Zhoushu Ziporyn is a Roy Dickinson Welch Fellow PhD student at Princeton University, focusing on the philosophy of music, humor and time, in conjunction with music theory and cognitive zoo-cultural musicology. Winner of various awards, including the Nicola De Lorenzo Prize for Music Composition, the Eisner Music Award, The Matthew William Fisher Memorial Award, Alfred Hertz Traveling Scholarship and nominee of the Theatre Bay Area Award for his theatre work in San Francisco. Member of Phi Betta Kappa. Zhoushu has been taught the traditional art of Kyōgen under master Tōjiro Yamamoto, culminating in a hired performance with the Yamamoto family themselves at the National Nō Theater of Japan. After graduating UC Berkeley with a double-major BA (with high distinction) in both Music (Department Citation) and Philosophy, Zhoushu continues to learn from and perform with the Yamamoto company at various venues in Japan to the present, while also actively learning Gagaku music and the shō under the tutelage of gagaku players from the Imperial Household Agency. His philosophical essay on Zhuangzi’s “Butterfly Dream” was published (2017) in Brown University’s philosophy journal, A Priori, and his original post-modern cantata “Star Wars Palimpsest” was published (2018) in UC Berkeley’s Arts and Design journal. As a bicultural amphibian, spanning the SF Bay Area to Tokyo, his pieces have been premiered and recorded by many artists, including harpsichordist Davitt Moroney and guitarist Daisuke Suzuki. As a heartfelt continuation on the theme of “mutual symbiosis” from his government funded research at Tsukuba University in his childhood, he hopes to curate and develop a synergetic culture and discourse that sees the arts and the sciences as two dialoguing cultures, with special inspiration from the Japanese Kagura traditions.
サンフランシスコを拠点にするシアター・オブ・ユーゲンで、雅楽の千年来の古い様式を、現代的な観点からとらえなおしたオリジナル作品を手がけている。雅楽古来の様式を懸命になぞる既存曲の雅楽風カバーにも挑戦中。当劇団での能・狂言とのフュージョン作品は、2017年のプロダクション(作曲担当)、能楽とクリスマス・キャロルのフュージョン劇 (A Noh Christmas Carol)を公演。人気のため、2018年、2019年にも引き続き上演。
While I was born in the United States, I moved to Japan at a very young age and grew up there until college. In spite of the many hardships of adjusting to a completely different and in many ways “opposite” environment to America, I was also very fortunate to be exposed to and immersed in the various beauties of the traditional culture of Japan. Having an American father and a Japanese mother, I come from a solidly bilingual and bicultural background, one result of which is native fluency in both English and Japanese. My first encounter with the violin was through my Grandfather who was a semi-professional concert violinist. My first violin lesson was at a workshop at Northwestern University, Evanston, Illinois. I started playing the violin at the age of four and have always been engrossed and fascinated by the art of violin performance and composition. I play the violin with a wide repertoire ranging from Bach solo violin works to compositions by Bartok and Prokofiev, as well as pieces by Corelli, Vitali, Telemann, Haydn, Mozart, Beethoven, Rode, Spohr, Bériot, Mendelssohn, Veuxtemps, Lalo, Bruch, Dvorak, Debussy and Kreisler. I have also been a member of the University Baroque Ensemble directed by Davitt Moroney and I have received private Baroque violin lessons from Carla Moore for a year. I have an extensive dossier in jazz performance and composition as well. I have also studied the organ for a semester.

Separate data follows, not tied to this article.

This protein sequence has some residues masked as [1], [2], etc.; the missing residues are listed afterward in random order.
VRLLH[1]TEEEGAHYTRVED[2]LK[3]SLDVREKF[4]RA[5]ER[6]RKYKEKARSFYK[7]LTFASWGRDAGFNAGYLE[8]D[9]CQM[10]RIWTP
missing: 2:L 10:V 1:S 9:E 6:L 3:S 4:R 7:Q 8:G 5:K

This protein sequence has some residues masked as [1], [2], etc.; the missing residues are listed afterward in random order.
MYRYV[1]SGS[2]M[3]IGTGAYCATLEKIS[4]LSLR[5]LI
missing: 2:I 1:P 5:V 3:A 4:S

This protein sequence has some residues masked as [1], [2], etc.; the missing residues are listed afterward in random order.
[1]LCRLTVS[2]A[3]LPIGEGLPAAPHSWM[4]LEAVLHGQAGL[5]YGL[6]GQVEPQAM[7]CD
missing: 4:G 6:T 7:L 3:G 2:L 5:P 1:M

Among the many wondrous experiences I have had growing up in Japan, I had the privilege of being taught the art of Kyogen under the Kyogen master Tojiro Yamamoto throughout my elementary school years. I also had the privilege of performing various Kyogen pieces including: “Shibiri” (しびり, lit. “The Numbing”); “Kaki Yamabushi” (柿山伏, lit. “The Persimmon Mountain-Training Monk”) and “Busu” (附子, lit. “Aconite”). Later, I also had the honor of performing “Kusabira” （茸, lit. “Mushroom”）at a performance with the masters themselves. I learned a great deal about Japanese aesthetics and culture through this experience, which, to be frank, I had been taking for granted until my return to America for college. Upon returning I soon came to realize that there were many things that could not be directly translated into Western/American cultural norms, and further, that explaining them was no easy task either. I found myself explaining for hours and hours to communicate what to me was the simplest and most viscerally understood concepts that were to be breathed like air when in Japan. Even after such concepts are at least conceptually understood, I sometimes can’t help feeling that the results are only neo-colonized and filtered down versions of the original experiences, tailored to fit the western norm of thinking. It is my privilege as well as my burden to often feel that I intuitively inhabit two cultures which are highly resistant, on a very fundamental level, to mutual understanding. No matter how one might try to explain the deep awe one feels when visiting the temples or shrines in Japan, the strong intuitive sense that nature’s essence lies in the shrines and the shrine’s essence in nature, it more often than not comes out sounding “ridiculous” or somewhat “silly,” when explained in plain words of English. However, after undergoing this sort of experience a number of times, the frustration turned into a drive and determination to be able to truly share such cultural aesthetics in a more visceral way through music. Indeed, it turned into a drive to achieve a true cultural and even philosophical communion. And I believe the best way to do that is by revisiting my other cultural heritage from my new vantage point and to attain a new mastery of its aesthetics and philosophy through music. Only then, through the communion of musical beauty, will the two cultures achieve a true synthesis. I intend to revisit Japan, now more deeply attuned to the fascinating and universal world of music, in order to learn more about the various musics of Japan and its aesthetics, and to be able to incorporate them into my compositional studies. In my work, I explore various compositional styles from neo-baroque to odd-meter jazz. I aspire to an unusual and creative approach to musical composition, perhaps reflecting my bilingual and bicultural background, of being both American and Japanese. My harmonies are neither Western nor non-Western but a unique blend of sonorities that never quite look correct on paper but aurally blend beautifully.